Life

Below the bed is…nothing

Pic credit: Australia POPSUGAR

There was never a monster under the bed growing up. It wasn’t that I didn’t believe or that my parents weren’t into the scaring-your-child-with-mythological-figures type. It was because there was nothing below the beds.

When I was a kid, we lived with my grandparents. My parents had me when they were 26, 27. They weren’t doing very well yet and it was typical for a daughter-in-law to live with her husband’s family for the first few years. We lived in a small room upstairs at the end of a hallway. That was the only enclosed, separate room in the whole house. Everything else was a big open space that my grandparents sectioned out using curtains.

The room was small, but it was the only room so my parents took it. They placed a mattress on the floor. They didn’t think a bed frame just to prop up the mattress was worth the money. We slept almost on the floor for 7 years before leaving grandparents’ house. That was 7 years of me bouncing on the bed without ever worrying that the bed would break.

We moved to another house. The bedrooms were on the second floor. We placed the mattresses on the floor. My parents just used all of their money buying a house so they didn’t want to waste anymore money on unnecessary stuffs. I’ve never slept on a bed frame type of bed before so with or without a bed was not a concern for me. I was not allowed to bounce on the bed anymore because they were now on the second floor. My parents were afraid that jumping up and down on a mattress would make the creaky wooden floor break. No floor would be made that fragile but I didn’t want to take that risk.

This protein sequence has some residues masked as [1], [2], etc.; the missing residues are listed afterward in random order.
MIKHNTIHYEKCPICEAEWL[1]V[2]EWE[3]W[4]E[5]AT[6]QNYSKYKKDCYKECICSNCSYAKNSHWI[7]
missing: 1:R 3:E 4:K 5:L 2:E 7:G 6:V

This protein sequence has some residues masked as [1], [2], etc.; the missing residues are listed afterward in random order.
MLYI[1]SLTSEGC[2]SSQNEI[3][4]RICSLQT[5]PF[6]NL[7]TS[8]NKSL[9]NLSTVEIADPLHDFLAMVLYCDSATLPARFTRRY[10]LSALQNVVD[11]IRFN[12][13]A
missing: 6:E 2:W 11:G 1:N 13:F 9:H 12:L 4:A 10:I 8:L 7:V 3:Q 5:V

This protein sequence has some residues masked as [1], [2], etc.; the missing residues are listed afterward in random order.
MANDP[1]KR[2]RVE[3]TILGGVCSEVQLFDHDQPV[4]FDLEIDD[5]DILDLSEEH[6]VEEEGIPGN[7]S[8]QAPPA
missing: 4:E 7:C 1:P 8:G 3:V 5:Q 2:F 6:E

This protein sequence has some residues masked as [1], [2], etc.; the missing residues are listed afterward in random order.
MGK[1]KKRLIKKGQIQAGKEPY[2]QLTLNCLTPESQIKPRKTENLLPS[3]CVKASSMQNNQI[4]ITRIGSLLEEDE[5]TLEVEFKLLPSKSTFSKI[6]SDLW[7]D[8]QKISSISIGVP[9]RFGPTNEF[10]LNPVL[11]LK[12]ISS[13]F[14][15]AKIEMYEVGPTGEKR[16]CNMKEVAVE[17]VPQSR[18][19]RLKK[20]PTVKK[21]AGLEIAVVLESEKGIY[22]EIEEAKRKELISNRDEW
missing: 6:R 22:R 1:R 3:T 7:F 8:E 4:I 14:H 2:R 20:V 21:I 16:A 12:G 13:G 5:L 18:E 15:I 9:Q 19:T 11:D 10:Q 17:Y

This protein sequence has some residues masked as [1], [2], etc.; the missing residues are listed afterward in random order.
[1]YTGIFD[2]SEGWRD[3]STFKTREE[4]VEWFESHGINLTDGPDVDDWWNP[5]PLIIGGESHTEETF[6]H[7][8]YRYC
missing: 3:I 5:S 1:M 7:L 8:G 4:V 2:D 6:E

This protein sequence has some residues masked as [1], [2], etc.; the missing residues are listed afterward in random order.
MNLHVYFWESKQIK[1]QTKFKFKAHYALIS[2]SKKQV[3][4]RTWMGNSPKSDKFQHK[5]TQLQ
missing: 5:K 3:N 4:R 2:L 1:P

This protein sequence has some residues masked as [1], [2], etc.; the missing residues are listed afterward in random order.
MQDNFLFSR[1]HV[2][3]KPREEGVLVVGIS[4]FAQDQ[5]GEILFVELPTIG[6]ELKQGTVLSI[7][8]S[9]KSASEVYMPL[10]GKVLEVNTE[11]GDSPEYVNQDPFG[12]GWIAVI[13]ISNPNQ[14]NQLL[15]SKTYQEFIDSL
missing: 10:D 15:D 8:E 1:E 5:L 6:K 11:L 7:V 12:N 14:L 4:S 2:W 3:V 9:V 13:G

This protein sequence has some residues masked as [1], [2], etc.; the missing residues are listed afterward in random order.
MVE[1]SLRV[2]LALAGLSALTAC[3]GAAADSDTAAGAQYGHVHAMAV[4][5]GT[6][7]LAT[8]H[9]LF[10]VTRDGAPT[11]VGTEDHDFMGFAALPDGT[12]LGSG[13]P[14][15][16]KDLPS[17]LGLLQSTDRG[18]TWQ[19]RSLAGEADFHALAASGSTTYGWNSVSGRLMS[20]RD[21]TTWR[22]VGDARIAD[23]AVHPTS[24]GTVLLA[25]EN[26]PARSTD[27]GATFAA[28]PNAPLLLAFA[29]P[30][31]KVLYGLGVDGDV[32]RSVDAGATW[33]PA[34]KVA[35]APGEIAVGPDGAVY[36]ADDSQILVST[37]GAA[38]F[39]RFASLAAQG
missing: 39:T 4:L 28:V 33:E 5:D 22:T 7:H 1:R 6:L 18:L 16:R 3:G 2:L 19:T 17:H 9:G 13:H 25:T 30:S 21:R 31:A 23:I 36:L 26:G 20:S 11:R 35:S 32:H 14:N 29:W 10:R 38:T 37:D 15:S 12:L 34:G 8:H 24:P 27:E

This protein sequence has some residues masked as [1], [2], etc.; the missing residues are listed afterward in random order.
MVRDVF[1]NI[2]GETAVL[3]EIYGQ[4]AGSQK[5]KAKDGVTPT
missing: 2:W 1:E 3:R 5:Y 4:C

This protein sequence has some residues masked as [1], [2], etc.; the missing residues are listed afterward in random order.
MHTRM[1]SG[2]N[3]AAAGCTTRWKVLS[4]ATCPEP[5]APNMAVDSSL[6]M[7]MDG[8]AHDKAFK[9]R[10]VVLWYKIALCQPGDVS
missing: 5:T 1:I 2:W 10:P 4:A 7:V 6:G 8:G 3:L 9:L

The last house we moved in, we moved in with my aunt’s family. We decided to live together in a bigger house. My aunt and uncle were more concerned with the aesthetics of things than my parents. They wanted bed framed beds for everyone. When choosing a bed for themselves from the catalog, they chose a bed frame that had a drawer below. So from outside, below the bed looked like a solid block of wood which could be pulled out as a giant drawer for more storage space. Me, it was the first time I experienced being so high and close to the TV. I didn’t have to hurt my neck looking up to watch TV anymore.